Followers of “King” Benjamin Purnell opened the House of David in Benton Harbor on this day in 1903. This religious community was best known for its amusement park and its traveling bearded baseball team.
The Israelite House of David was a religious society (some have called it a cult) co founded by Benjamin and Mary Purnell in Benton Harbor in 1903. Fifteen years earlier, the Purnells had become acolytes of a religious sect known as the Visitation Movement that followed James Jershom Jezreel, the “Sixth Messenger.” While studying the texts of the movement, the Purnells realized that a seventh messenger was supposed to soon appear, and that together, they were it.
Their religious colony soon garnered hundreds of followers. By 1906, the group owned 1,000 acres of land, which they used as fruit orchards and to farm grain. The sect also had its own cannery, carpenter shop, tailor shop and steam laundry, and owned its own electrical generating plant. The group also had a zoo, three brass bands and two orchestras. The zoo drew in visitors, while the bands travelled the country on the vaudeville circuit.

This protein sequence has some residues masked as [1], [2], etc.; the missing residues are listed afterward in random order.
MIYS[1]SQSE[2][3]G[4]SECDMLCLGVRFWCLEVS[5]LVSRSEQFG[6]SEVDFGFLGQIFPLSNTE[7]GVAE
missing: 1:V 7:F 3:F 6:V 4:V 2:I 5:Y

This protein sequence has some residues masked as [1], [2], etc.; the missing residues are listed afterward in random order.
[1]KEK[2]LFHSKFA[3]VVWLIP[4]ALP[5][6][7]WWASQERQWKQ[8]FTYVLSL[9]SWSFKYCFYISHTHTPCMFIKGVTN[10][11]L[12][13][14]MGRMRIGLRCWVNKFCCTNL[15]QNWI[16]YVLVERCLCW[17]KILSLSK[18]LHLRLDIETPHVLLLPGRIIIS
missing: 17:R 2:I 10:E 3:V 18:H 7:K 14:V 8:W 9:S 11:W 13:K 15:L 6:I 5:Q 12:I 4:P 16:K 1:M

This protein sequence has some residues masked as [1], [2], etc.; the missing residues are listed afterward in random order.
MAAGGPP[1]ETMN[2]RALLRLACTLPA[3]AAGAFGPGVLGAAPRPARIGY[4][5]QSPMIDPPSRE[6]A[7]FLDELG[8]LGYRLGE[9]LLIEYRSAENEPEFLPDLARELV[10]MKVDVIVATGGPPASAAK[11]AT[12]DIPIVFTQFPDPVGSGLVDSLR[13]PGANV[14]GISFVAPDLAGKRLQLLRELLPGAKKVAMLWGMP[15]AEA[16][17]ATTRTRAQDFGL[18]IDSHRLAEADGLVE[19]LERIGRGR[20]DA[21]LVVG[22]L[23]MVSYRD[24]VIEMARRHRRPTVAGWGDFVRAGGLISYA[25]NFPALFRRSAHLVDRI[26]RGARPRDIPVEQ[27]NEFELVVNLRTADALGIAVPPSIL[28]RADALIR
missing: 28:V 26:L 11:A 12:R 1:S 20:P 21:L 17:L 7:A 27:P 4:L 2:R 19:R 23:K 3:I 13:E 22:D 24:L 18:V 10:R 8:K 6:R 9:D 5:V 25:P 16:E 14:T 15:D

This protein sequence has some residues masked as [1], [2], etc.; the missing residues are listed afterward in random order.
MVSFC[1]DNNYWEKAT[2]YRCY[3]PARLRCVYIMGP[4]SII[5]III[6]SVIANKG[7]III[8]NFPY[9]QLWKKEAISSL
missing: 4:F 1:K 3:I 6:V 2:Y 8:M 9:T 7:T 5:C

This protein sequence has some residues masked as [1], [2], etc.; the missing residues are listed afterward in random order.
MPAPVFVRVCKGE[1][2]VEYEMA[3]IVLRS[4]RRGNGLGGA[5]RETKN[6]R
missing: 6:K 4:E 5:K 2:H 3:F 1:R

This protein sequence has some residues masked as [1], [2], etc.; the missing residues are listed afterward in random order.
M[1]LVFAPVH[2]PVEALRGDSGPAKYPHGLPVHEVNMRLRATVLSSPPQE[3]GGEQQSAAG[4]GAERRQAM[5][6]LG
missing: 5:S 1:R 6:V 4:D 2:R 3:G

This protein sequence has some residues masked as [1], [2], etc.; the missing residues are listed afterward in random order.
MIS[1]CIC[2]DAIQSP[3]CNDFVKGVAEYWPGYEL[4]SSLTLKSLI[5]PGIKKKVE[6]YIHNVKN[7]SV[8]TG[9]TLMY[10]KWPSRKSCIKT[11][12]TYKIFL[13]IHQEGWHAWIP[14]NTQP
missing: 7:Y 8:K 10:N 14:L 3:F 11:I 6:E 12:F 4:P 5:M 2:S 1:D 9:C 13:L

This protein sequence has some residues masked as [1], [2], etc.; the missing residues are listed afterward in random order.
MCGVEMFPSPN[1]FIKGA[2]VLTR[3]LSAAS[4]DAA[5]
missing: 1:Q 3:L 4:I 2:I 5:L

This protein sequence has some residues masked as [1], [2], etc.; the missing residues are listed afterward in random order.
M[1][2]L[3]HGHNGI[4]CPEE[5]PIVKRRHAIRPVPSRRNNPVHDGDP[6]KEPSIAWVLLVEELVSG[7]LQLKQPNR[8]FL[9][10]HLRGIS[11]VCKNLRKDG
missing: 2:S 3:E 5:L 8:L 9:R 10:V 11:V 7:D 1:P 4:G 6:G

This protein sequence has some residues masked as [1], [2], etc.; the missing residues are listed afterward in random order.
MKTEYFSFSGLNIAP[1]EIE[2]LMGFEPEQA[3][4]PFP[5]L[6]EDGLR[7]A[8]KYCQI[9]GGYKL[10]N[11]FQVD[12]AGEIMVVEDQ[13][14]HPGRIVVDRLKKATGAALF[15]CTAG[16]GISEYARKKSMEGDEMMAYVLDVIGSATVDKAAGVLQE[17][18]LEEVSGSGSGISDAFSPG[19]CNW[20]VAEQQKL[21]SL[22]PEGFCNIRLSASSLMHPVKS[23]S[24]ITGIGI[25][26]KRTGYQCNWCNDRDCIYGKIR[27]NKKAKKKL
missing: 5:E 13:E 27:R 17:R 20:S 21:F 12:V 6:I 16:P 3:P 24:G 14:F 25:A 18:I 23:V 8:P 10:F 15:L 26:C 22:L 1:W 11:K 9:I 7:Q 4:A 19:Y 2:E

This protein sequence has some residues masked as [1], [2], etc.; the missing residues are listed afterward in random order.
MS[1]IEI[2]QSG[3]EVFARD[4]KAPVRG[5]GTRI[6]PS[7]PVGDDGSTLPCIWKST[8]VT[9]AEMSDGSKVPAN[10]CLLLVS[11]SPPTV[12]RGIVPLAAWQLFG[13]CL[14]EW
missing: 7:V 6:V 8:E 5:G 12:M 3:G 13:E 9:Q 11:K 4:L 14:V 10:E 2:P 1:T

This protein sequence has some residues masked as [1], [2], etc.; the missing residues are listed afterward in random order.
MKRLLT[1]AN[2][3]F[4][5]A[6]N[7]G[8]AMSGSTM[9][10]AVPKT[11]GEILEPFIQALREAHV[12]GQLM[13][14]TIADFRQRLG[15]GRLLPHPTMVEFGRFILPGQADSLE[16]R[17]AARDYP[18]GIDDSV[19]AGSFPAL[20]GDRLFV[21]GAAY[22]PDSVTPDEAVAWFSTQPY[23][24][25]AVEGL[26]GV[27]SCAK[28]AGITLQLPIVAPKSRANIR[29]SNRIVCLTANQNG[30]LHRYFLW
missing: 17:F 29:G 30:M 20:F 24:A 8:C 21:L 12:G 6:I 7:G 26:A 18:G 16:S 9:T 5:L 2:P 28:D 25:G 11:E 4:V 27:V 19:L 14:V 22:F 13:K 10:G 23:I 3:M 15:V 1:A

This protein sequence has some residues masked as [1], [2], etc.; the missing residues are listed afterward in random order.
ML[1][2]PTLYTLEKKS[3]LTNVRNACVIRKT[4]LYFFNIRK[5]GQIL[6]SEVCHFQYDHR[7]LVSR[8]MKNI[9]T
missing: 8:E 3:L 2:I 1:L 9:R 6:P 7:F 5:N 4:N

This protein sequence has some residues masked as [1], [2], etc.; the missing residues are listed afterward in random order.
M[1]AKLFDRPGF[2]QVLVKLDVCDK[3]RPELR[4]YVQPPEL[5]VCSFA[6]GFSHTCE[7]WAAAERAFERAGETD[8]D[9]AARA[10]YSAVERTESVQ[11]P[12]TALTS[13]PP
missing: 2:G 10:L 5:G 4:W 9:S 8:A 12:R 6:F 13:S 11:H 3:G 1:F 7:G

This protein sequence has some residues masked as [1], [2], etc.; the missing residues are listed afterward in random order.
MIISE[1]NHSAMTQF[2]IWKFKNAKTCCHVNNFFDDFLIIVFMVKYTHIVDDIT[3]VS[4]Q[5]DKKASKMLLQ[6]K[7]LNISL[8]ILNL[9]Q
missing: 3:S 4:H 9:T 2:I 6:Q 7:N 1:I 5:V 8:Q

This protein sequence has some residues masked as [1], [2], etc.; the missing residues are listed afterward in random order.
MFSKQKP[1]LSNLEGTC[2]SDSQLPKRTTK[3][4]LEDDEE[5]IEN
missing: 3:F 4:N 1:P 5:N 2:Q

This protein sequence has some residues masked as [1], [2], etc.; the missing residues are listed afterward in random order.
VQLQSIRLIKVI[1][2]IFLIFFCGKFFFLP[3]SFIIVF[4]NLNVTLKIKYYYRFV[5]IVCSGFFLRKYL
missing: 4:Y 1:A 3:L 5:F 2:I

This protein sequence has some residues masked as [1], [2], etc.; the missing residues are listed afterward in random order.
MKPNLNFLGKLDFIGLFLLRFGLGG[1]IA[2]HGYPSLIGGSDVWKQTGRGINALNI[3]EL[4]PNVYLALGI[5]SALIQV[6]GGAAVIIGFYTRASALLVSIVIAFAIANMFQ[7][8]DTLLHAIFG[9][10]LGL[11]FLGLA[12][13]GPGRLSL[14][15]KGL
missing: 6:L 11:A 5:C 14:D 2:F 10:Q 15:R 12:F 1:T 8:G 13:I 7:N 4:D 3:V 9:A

The House of David also became active on the baseball scene. The group’s team toured America from the 1920s to the 1950s, playing against both major and minor league teams and the Negro League. To be more competitive, the teams recruited players who weren’t members of the religious group, including Grover Cleveland Alexander, Satchel Paige, and Mordecai Brown.
The order came under fire in the 1920s, though, as 13 female members of the group said under oath that they had sexual relations with Benjamin Purnell while they were under-age. Michigan newspapers ran critical stories of the Purnells, but Benjamin died before his trial concluded.
The group fractured after the bad publicity and trial, though one splinter group, the Old House of David, was said to have three surviving members in 2010.